For parents of campers heading to sleepaway camp, spring can mean a whole lot of shopping, finding duffel bags, labeling clothes, packing… And then they’re off! And THEN it’s time to think about popping a little something in the mail so your camper can have the thrill of receiving a care package.
But what to send? How much and how often?
Moderation is the word to keep in mind, warns Amy Broadbridge, director of Camp Deerhorn in Rhinelander, Wisconsin. Her camp has tried to deemphasize care packages in recent years.
“Because honestly, care packages at camp have kind of gotten out of control. Parents feel pressure to send multiple care packages and they have to all be awesome,” she says. Camp Deerhorn asks parents to send only one care package per summer. The idea is to emphasize the camper’s independence and focus on the camp experience itself.
So hold back on the frequency, and think about the following guidelines:
IN ALL LIKELIHOOD, NO FOOD
This is a pretty universal rule among camps, for some very good reasons. Broadbridge explains, “We have life-threatening allergies, and woodland creatures who love to come into cabins to hunt for food.” Her camp’s ban on food in care packages includes all candy and gum, but not all parents (or grandparents) stick to the rules. Camp staff looks for candy in tricky places.
If your camp does allow food care packages, it will likely have strict guidelines, which you should follow closely.
Broadbridge recommends sending items that kids can play with friends and cabinmates, such as Frisbees and other outdoor games, Mad Libs, joke books and playing cards.
Isaac Baumfeld, camp director of French Woods Festival of the Performing Arts in Hancock, New York, suggests pick-up sticks, a small chess set and hacky sacks.
If you are thinking of sending the whole cabin a gift, make sure you know how many kids are in it (send one extra, just in case!). Ideas for group gifts include fun sunglasses, flashlights, glow sticks or necklaces, or funny socks. The gifts should be cute and fun but not show-offy or expensive (no EarPods!).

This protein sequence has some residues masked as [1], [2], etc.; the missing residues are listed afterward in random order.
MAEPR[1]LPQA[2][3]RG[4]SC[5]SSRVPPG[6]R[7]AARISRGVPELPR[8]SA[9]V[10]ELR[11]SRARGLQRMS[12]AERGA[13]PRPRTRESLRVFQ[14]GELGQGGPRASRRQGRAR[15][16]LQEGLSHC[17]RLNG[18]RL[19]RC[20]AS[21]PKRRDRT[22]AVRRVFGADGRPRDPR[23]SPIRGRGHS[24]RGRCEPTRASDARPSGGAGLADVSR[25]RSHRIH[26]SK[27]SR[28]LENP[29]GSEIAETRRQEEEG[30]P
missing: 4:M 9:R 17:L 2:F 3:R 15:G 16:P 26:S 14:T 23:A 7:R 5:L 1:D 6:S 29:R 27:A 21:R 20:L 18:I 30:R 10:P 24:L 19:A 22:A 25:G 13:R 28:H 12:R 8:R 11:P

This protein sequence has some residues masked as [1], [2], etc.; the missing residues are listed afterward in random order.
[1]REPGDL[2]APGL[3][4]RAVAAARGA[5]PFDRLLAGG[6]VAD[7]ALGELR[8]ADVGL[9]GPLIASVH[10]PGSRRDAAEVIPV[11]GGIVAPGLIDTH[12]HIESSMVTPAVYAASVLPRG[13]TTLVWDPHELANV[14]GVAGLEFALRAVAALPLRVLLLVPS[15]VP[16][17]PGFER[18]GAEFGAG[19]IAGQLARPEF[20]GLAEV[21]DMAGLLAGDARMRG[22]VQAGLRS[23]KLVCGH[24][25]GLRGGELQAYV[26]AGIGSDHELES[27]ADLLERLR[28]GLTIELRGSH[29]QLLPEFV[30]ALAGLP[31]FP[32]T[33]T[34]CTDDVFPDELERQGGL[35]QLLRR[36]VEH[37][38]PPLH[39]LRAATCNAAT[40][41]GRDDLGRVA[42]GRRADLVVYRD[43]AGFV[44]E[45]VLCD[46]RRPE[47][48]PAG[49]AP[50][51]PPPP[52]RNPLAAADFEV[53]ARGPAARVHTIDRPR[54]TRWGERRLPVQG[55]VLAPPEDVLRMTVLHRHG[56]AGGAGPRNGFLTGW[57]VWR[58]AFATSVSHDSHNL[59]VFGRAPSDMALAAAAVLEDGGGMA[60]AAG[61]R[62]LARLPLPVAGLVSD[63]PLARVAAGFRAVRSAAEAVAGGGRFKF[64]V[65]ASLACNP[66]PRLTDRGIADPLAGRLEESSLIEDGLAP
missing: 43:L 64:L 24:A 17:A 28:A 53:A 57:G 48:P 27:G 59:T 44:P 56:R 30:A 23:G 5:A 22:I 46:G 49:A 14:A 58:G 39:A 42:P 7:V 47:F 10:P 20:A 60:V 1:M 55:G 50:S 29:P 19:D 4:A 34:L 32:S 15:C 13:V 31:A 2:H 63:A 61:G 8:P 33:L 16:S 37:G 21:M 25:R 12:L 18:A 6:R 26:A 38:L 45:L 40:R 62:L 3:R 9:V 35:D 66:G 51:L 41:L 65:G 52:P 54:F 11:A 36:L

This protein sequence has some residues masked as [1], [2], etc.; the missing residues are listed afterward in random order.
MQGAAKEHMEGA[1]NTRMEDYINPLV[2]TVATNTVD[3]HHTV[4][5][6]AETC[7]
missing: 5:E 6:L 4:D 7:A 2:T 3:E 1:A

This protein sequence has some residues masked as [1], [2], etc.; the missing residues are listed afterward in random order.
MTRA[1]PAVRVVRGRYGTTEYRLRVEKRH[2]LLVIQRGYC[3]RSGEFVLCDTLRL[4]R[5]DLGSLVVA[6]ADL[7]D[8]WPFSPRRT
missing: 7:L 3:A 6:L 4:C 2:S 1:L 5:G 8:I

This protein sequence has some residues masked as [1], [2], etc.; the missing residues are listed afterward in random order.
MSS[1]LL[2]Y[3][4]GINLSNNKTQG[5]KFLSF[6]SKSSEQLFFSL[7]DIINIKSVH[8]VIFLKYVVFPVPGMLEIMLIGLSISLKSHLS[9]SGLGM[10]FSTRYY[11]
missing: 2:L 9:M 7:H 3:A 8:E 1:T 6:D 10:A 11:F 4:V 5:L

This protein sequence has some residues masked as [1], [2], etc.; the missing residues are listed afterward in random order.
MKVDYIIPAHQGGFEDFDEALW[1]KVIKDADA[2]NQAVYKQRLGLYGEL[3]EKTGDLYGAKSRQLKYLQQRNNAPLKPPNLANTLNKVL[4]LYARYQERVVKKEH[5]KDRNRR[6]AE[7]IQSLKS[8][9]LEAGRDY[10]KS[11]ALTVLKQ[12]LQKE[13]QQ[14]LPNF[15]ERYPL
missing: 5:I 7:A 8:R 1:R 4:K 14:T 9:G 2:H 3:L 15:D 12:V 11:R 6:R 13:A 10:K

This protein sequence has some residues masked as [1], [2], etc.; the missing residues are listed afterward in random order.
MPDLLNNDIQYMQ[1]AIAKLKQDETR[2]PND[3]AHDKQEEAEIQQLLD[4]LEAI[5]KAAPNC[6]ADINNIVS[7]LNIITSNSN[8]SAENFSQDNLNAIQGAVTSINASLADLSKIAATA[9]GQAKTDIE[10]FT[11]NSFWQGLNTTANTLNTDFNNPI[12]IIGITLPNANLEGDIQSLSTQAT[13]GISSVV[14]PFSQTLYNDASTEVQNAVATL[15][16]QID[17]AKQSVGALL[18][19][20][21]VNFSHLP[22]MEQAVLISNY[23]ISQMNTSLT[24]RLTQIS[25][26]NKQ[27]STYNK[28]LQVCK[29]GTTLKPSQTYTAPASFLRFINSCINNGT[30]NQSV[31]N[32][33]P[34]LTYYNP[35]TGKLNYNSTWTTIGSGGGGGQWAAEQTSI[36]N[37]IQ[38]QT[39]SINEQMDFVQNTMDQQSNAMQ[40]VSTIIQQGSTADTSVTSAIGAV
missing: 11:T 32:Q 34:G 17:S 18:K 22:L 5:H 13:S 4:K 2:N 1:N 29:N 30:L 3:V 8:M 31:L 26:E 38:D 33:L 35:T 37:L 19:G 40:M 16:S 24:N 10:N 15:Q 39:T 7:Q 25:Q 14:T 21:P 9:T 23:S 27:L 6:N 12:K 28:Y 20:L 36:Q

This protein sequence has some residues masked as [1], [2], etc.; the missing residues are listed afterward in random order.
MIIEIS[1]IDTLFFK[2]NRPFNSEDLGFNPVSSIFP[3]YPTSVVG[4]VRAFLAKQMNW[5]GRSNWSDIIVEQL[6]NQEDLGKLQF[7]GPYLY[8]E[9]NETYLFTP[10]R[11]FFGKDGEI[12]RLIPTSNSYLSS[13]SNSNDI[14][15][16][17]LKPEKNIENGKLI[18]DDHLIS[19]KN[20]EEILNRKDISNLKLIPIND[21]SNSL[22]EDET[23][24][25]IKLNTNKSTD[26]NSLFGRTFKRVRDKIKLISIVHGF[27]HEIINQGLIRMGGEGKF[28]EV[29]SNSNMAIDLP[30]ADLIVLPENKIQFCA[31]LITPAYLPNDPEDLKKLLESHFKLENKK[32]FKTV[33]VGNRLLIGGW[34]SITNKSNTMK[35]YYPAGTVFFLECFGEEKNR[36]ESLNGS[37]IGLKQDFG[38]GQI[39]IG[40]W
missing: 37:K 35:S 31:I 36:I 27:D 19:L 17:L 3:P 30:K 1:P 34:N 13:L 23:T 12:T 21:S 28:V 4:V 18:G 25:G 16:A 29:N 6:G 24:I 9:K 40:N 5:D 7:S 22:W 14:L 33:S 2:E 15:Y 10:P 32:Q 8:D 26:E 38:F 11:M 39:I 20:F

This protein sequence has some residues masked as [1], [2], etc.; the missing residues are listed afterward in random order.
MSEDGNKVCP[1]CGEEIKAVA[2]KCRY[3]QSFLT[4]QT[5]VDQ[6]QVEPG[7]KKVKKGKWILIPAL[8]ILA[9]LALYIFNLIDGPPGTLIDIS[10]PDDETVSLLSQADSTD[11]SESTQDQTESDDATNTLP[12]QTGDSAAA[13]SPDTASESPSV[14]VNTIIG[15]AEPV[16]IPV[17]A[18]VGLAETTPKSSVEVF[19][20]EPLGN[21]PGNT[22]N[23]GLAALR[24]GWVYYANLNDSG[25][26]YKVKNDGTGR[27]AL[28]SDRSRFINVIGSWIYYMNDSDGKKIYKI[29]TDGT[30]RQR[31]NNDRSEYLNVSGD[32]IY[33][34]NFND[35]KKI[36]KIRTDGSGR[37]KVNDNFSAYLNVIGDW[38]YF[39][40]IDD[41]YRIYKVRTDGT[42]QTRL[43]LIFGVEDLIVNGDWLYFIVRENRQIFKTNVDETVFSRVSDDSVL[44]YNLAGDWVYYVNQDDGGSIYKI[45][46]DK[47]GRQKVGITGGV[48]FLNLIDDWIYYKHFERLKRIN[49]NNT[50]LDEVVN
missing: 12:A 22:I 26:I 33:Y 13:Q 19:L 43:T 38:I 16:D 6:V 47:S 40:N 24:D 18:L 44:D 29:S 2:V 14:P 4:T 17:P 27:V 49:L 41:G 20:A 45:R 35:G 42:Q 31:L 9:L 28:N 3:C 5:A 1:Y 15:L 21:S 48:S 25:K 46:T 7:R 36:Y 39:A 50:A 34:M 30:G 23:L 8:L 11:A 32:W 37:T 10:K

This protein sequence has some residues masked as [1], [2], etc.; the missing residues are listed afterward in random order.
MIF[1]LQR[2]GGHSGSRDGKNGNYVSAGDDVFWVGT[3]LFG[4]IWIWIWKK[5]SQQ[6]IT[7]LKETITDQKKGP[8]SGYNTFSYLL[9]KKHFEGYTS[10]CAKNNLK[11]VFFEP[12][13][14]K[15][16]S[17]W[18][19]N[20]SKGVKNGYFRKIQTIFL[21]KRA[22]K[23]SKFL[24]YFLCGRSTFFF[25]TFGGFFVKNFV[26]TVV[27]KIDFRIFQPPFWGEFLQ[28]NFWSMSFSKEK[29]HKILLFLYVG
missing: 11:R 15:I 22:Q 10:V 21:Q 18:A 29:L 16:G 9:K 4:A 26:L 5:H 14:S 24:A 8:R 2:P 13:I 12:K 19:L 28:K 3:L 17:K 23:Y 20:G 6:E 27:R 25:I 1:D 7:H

Lauren Bayne of Austin, Texas, loves sending care packages to her two boys, now 10 and 13, and remembers receiving great packages from her mother. She says she has gone overboard in the past and is paring her shipments back.
“Campers love getting anything during mail delivery, so you can keep it small and novel and they’ll be just as excited,” she says.
One of her go-to gifts is to get card-stock prints made of a good group photo of the cabin campers (usually posted by the camp online for parents). She sends a stack with her son’s contact information on it for him to share with friends and collect their info.
ACTIVITIES FOR DOWNTIME
For quieter moments, when your camper might need to recharge and have some alone time, Broadbridge suggests puzzles like Rubik’s cubes, books, comics, and markers, pens and paper. Baumfeld adds: a camp journal, small plush animals, collapsible water bottle, yo-yo, a slinky, a small fan.
Bayne sends puzzle books to her kids: Sudoku, crosswords, word searches and so on.
Should you forget an essential when packing for camp, it will be more than welcome in the mail! Your campers may not ask for a rain poncho or a flashlight, but when it gets rainy or they have to do something at night, they will be happy to have them. My kids always ended up with one sock at the end of their camp stay, and a six-pack of fresh socks mid-session was greeted with more enthusiasm than you might think.
If your kid is working on something particular at camp, think about sending something to support their hobby: new guitar strings, a magic trick, or a can of fresh tennis balls, for instance.
WHAT NOT TO SEND
Broadbridge says her “No’s” include anything that creates division among campers or makes a mess. Things like silly string, water balloons, squirt guns, sling shots, pranks or gags “will all cause problems more than they will create fun,” she says. And no silly putty or slime either. “Once that gets on clothes and fleece blankets, it’s over.”
CARE PACKAGE WEBSITES
But remember, less is more. Camp is a wonderful and often formative experience, and it shouldn’t be cluttered with too much outside stuff.
As Broadbridge says, “The gift is camp itself, and that’s what we try to focus on.”